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LAPD Reassigns Training Expert : Law enforcement: Top instructor on use-of-force policy charges move is in retaliation for his critical testimony before Christopher Commission and grand jury.

September 21, 1991|RICHARD A. SERRANO | TIMES STAFF WRITER

The Los Angeles Police Department's chief expert on use-of-force tactics said Friday that he has been abruptly reassigned in retaliation for testifying before the County Grand Jury in the Rodney King case and for later sharply warning the Christopher Commission about the department's routine misunderstanding of excessive force.

Sgt. Fred Nichols said he was notified that he must choose between one of two "meaningless tasks" that will remove him from his highly visible position as the department's premier supervisor at the police training academy and into what he considered a less prestigious position.

The department denied that the reassignment was retaliatory, describing the move as part of an overall redesign of the training program.

The incident marks the third time that the department's high command has been accused of punishing supervisors who spoke out against the LAPD in closed sessions before the Christopher Commission.

Stanley Sheinbaum, who as president of the Los Angeles Police Commission earlier warned Chief Daryl F. Gates not to retaliate against officers, said Friday he will investigate the Nichols matter to see if it is directly related to the sergeant's activities after the King beating on March 3.

"I don't like the looks of it," he said. "I just don't like anything that even appears to be retaliation."

Nichols, in an interview Friday at The Times, said he has suffered severe stress-related problems, including anxiety, insomnia and vomiting, since he was advised Sept. 12 that he was being removed.

"I can't work. I can't sleep," he said. "There's not one minute that I don't think about it. Sixteen years of working in specialized units, doing my tasks, and now, because I'm honest and fair, they do this to me.

"What career do I have left? It's gone. If you make waves in this department, it becomes close to impossible to ever promote again."

However, Cmdr. Robert Gil, a department spokesman, denied that Nichols was "in any way, shape, or form" being punished. Rather, he said, the department is reviewing its entire training process.

"We are looking at all facets of our training program," he said. "We're trying to get a fresh approach and this is one modification amongst many that are going to be coming up in the near and distant future."

Nichols, 38, was named officer-in-charge of the LAPD's physical training and self-defense unit in 1988, and became widely known among many law enforcement agencies nationwide as an expert on teaching officers how to handle violent suspects without reaching for their guns.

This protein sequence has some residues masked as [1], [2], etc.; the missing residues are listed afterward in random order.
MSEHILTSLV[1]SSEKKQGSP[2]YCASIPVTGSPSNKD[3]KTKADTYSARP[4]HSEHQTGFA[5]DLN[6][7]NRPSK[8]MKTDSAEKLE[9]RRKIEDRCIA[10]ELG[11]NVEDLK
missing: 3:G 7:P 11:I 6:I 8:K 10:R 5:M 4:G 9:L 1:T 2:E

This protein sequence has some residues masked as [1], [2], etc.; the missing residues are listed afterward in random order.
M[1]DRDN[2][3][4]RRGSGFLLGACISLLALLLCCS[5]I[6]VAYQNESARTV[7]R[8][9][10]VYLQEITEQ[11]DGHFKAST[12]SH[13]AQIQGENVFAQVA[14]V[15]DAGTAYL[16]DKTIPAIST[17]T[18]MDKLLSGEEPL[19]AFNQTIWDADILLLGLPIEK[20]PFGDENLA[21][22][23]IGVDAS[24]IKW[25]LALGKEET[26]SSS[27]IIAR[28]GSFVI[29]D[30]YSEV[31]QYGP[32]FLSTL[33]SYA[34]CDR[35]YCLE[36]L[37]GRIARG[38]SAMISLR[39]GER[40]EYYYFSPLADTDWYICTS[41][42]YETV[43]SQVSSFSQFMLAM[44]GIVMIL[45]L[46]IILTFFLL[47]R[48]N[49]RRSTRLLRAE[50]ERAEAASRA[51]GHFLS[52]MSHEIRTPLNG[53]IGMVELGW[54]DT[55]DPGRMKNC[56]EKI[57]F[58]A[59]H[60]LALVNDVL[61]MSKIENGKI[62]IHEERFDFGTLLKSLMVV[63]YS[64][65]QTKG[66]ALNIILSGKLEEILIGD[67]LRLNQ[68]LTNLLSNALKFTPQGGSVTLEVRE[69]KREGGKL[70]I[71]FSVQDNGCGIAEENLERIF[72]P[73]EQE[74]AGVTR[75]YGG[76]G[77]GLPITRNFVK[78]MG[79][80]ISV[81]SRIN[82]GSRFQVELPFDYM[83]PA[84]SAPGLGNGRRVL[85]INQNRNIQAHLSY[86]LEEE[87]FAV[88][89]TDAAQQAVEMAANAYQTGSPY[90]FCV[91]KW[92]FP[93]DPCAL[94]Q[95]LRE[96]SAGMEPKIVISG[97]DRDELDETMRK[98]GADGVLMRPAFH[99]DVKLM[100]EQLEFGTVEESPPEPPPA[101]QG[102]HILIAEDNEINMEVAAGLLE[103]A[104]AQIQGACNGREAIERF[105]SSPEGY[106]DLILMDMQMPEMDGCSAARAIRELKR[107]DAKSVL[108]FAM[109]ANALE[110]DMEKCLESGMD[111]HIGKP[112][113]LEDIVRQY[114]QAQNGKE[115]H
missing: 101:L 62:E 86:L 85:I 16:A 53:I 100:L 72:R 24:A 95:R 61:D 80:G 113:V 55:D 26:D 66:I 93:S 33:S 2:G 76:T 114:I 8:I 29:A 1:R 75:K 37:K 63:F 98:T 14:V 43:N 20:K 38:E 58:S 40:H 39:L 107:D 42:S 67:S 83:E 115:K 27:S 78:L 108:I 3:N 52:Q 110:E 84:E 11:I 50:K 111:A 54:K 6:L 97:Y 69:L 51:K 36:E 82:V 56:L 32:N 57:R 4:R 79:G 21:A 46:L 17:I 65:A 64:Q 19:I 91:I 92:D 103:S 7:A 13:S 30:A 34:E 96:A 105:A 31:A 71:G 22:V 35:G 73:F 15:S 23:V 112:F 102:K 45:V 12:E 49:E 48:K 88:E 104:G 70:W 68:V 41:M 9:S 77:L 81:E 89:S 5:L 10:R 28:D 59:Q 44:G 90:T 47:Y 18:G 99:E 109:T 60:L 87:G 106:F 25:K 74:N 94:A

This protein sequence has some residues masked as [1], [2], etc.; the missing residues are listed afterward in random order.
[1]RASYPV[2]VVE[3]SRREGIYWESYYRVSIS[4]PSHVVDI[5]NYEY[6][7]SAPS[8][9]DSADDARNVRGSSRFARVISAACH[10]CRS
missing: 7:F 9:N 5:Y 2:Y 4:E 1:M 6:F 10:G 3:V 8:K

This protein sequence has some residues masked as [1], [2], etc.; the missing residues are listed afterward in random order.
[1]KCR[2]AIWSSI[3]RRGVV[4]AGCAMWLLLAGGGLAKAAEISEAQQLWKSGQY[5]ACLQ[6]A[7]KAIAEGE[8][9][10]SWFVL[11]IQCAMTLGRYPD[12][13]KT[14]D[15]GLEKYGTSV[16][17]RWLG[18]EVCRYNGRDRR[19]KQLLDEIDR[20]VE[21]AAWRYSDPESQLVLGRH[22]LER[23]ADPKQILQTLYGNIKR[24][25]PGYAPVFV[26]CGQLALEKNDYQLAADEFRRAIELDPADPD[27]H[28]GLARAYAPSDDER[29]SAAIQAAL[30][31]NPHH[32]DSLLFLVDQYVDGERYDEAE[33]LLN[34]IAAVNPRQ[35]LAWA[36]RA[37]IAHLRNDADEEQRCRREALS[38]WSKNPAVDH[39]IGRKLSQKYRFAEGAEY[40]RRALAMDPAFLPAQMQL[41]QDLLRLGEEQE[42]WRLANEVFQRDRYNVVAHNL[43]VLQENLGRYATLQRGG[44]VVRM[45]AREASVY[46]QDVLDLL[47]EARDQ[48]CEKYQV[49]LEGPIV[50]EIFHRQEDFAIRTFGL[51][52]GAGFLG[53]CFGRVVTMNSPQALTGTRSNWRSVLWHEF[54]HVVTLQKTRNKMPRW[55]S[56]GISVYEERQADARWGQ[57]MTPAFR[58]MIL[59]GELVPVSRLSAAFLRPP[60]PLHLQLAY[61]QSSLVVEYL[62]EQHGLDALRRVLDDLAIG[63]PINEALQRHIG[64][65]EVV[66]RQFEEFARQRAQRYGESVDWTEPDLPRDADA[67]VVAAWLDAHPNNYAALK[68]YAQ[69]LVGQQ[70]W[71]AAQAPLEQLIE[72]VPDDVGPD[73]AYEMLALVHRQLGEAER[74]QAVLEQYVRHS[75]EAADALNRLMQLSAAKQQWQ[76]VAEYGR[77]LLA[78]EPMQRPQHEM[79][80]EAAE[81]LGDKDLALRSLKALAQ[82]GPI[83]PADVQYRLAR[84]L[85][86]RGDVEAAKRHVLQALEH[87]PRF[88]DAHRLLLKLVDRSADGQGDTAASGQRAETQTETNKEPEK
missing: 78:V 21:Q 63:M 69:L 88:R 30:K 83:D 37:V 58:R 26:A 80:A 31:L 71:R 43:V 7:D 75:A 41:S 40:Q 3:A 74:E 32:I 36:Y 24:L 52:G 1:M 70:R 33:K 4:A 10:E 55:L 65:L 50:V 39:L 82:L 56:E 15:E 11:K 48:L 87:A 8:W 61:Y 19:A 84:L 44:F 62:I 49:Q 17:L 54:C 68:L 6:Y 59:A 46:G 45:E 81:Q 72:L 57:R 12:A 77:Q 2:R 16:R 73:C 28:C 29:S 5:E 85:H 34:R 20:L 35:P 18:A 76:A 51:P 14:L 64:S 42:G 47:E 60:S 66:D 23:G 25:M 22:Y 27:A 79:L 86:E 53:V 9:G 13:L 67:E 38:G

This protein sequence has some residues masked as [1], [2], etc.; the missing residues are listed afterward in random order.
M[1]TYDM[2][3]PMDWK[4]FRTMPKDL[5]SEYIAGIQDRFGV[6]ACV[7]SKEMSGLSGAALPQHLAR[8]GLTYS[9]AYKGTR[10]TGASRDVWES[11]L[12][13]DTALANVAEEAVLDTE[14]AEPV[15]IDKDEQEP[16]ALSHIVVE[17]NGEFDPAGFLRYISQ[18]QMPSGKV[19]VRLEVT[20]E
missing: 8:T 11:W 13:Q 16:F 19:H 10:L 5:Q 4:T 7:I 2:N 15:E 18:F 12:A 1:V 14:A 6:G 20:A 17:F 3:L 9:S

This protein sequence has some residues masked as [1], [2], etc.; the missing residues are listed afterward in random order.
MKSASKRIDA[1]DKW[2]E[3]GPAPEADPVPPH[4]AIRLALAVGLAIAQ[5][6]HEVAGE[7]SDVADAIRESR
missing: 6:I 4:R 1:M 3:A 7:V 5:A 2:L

As a martial arts expert himself, he has taught about 2,000 LAPD recruits and provided in-service training for another 3,000 officers.

In Nichols' job evaluation for the first part of this year, Lt. Ron Seban and Capt. Robert W. Riley noted that he "is well qualified for promotion." He was rated a "superior" teacher. "His recommendations and opinions are well respected and used by the department's hierarchy in making management decisions," the evaluation said.

After the King beating, Nichols said, he testified before the grand jury that returned criminal indictments against three officers and one sergeant.

In April, Nichols said, he testified in a criminal trial against two Long Beach officers charged with misconduct for allegedly beating Don Jackson, a former Hawthorne police officer who had the incident secretly videotaped. The officers were eventually found not guilty.

Later, in an editorial in The Times, Jackson hailed Nichols as a "real hero" and added: "Nichols won't make any friends on the LAPD for testifying against fellow police officers."

In May, Nichols was interviewed by the Christopher Commission staff and also provided sworn testimony before the full commission in a closed meeting. A May 20 internal memo from a Christopher Commission staffer shows that his thoughts about the LAPD backed up what the commissioners later found in their disclosures of police brutality.

For instance, Nichols called "inadequate" the physical agility test administered to academy recruits. "The test itself is lax, measures physical abilities that are irrelevant, and is scored such that applicants may fail entire sections of the exam and receive a passing score," the memo said in summarizing Nichols' remarks.

"As a result, a substantial portion of applicants entering the academy are weak, obese, and out of shape. Many cannot do a single pushup."

Nichols also said there was a lack of communication between supervisors and his office, "in that they didn't even know what I was doing." He said they were "unresponsive to new ideas and to different types of policing in different areas of the city."

He said the department had lowered its hiring standards, that administrators were no longer allowed to fire officers with poor performances, and that female recruits were often accepted over white males even if they received lower grades on some tests.

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